The History of the SCCS

The Beginning: 1991-92 Academic Year


The SCCS was founded in the Fall of 1991, by a group of Swarthmore students. We obtained an official charter from the Budget Committee for the Spring, 1992 semester. The SCCS was founded, in part, to support the activities of students in Dana and Hallowell who had decided to create an Appletalk network by stringing phone cable between rooms. Approximately 32 Macintoshes on 4 floors (3 in Hallowell, 1 in Dana) were on the network, as was one heavy-duty laser printer. Gobs of time was spent diagnosing the many network outages that occurred on an almost-daily basis (usually due to cables being clamped by window frames) but it was fun. Of course, this was two years before the College network came into being...

Founding Members

The 1992-93 Academic Year


In the beginning of the spring semester, the SCCS sponsored a well-attended talk by Marc Dumic from the Computing Center about the new telephone system and computer network. As a result of Spring Budgeting, we obtained a Quadra 800 to be shared with the Phoenix.

Later in the spring, the student body was told that the general student UNIX access would be removed that summer. After much bickering, a compromise was reached, and the SCCS's role as a Unix server provider began. In July, the old student UNIX machine, Hemlock (a Decstation 5000/200), was donated to the SCCS by the Computing Center and was named Raptor. In August, Raptor was set up by its initial sysadmins: Phil Brandenberger '94, Geoff Noer '95, and Jim MacLeod '96 (formerly '95). Also that summer, Robert Richardson '95, Geoff Noer '95, and Dan Wells '96 (formerly '95) attended MacWorld Boston.


The 1993-94 Academic Year


In the fall, Raptor went online for the first time. By the end of the year we had several hundred users. Initial services included acting as a login workstation, a mail server with POP facilities, etc... Set up were several mail and news readers, most of the GNU software, and system-wide mailing lists through Majordomo. Late in the fall the NCSA World Wide Web server was set up, quickly becoming a very popular service (especially noteworthy were the pages created by Justin Hall '97 called "Links from the Underground" which went online in January).

Samuel Weiler '96 and Dan Wells '96 (formerly '95) attended MacWorld Boston.


The 1994-95 Academic Year


People were too busy to do much in the fall besides keeping Raptor running. In the Spring, extremely heavy WWW usage caused raptor to crash several times. In addition, Raptor had over 600 users by this point and was struggling from increasing loads. In hopes of alleviating the problem, the SCCS went in search of new hardware. We ended up purchasing a Dec Alpha 3000/400 from Prof. John Boccio using money from President Al Bloom and the Student Budget Committee. The machine was named Condor.

Very late in the year, we had a meeting to restructure the SCCS. The new constitution, still in draft form, is available for your perusal. Most importantly, the number of oficers dropped to three, and a Unix policy board was formed.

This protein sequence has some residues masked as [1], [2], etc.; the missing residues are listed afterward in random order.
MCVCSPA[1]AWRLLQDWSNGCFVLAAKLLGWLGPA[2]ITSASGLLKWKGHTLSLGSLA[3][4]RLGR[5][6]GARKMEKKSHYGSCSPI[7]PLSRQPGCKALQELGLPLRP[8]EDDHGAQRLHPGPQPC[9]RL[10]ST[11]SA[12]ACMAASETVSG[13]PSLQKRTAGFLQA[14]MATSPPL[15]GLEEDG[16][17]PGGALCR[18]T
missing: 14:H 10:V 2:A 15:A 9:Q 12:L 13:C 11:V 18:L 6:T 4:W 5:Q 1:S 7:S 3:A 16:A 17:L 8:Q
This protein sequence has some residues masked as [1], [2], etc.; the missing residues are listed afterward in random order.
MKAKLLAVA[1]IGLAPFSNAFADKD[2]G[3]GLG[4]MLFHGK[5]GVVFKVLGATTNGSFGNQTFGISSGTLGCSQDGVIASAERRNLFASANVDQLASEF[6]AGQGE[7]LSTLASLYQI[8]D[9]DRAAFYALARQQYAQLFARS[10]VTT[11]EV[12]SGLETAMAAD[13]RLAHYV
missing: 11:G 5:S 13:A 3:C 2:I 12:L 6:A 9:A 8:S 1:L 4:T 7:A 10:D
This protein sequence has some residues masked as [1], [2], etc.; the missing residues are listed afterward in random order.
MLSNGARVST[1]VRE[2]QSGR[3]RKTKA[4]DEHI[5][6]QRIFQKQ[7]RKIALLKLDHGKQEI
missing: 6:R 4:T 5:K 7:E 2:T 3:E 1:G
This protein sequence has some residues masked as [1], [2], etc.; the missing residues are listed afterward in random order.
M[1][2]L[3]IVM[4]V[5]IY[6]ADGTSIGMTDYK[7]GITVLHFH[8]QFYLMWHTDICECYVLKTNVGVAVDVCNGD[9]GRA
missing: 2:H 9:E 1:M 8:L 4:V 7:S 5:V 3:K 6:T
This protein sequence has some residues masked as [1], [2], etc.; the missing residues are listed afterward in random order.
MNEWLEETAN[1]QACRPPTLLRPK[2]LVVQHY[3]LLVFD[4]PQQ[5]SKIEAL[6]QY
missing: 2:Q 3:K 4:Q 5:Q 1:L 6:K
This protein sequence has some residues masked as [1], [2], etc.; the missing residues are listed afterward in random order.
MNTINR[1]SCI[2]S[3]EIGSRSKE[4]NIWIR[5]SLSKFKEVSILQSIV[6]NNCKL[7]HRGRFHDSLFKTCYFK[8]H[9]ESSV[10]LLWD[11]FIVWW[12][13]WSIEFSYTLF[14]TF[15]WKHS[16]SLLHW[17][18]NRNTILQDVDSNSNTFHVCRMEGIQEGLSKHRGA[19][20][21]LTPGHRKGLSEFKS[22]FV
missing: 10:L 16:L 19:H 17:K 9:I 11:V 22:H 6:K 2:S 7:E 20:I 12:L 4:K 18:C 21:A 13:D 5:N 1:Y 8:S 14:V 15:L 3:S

Note that this year, due to a small number of nominations, officers were elected by a vote of confidence.

The 1995-96 Academic Year


This is the first year under the new constitution. Organization was much improved by the exstence of several executive boards. The Policy Board proved indispensible for the resolution of sticky issues. Webmaster was made an official SCCS position. It's membership included three individuals who were not sysadmins.

This was the year when we went to a two machine cluster- raptor for serving web pages, and condor, our new alpha, for logins and all other services.


Although there were several nominees for president, Ross was the only nominee for treasurer and secretary. Winning both races, he chose the position of treasurer. The secretary position was filled in the fall.

Fall semester policy board representatives were:

Spring semester policy board representatives were:

The 1996-97 Academic Year


Early this year, the SCCS was immortalized as a permanent institution. Sadly, our first machine, Raptor, suffered a fatal motherboard flame-out. Although this was tragic and represented the end of an era, we recovered and subsequently strengthened our position, showing that we aren't, ultimately, just a bunch of geeks attached to an old DecServer. Raptor was replaced by a 200 Mhz Pentium machine running Linux, which we named Kestrel.

Officers this year are Ross Dickson, President and Aaron Marsh, Treasurer. The sysadmin staff are : Matt Reed, Evan Dorn, Jordan Hay, Colin Schatz, Aaron Marsh, Elaine Huang, Justin Paulson, John Rieffel, and Allison Marsh. Webmasters are Evan Dorn, Dave Lewis, and Justin Hall.

The 1997-98 Academic Year


Harken the year of the Aviary. After long debate and fighting, the SCCS was granted a space on the 5th floor of Parrish Hall. After long hours refurbishing and getting this room in a condition for the SCCS, the space was finally ours. As we awaited our move, construction delays left our machine in the Papazian sub-basement for one more summer. This would be the summer from hell. Condor, during the Summer of 1998, was victim of an extended power outage that left it practically crippled. It is at this point the new staff returned to campus to pick up and move on.

Officers this year are: Aaron Marsh, President; Christopher DiLeo, Treasurer; Jordan Hay and Elaine Huang, Secretaries. The sysadmin staff are: Aaron Marsh, Elaine Huang, Jordan Hay, Larry Miller, John Rieffel, Allison Marsh, Dan Wood, Justin Paulson, Christopher DiLeo, Christopher Cutler, and Christopher Fanjul. Webmasters are Dylan Humphrey, Dimitri Levin, Christopher DiLeo, Larry Miller, and Justin Hall.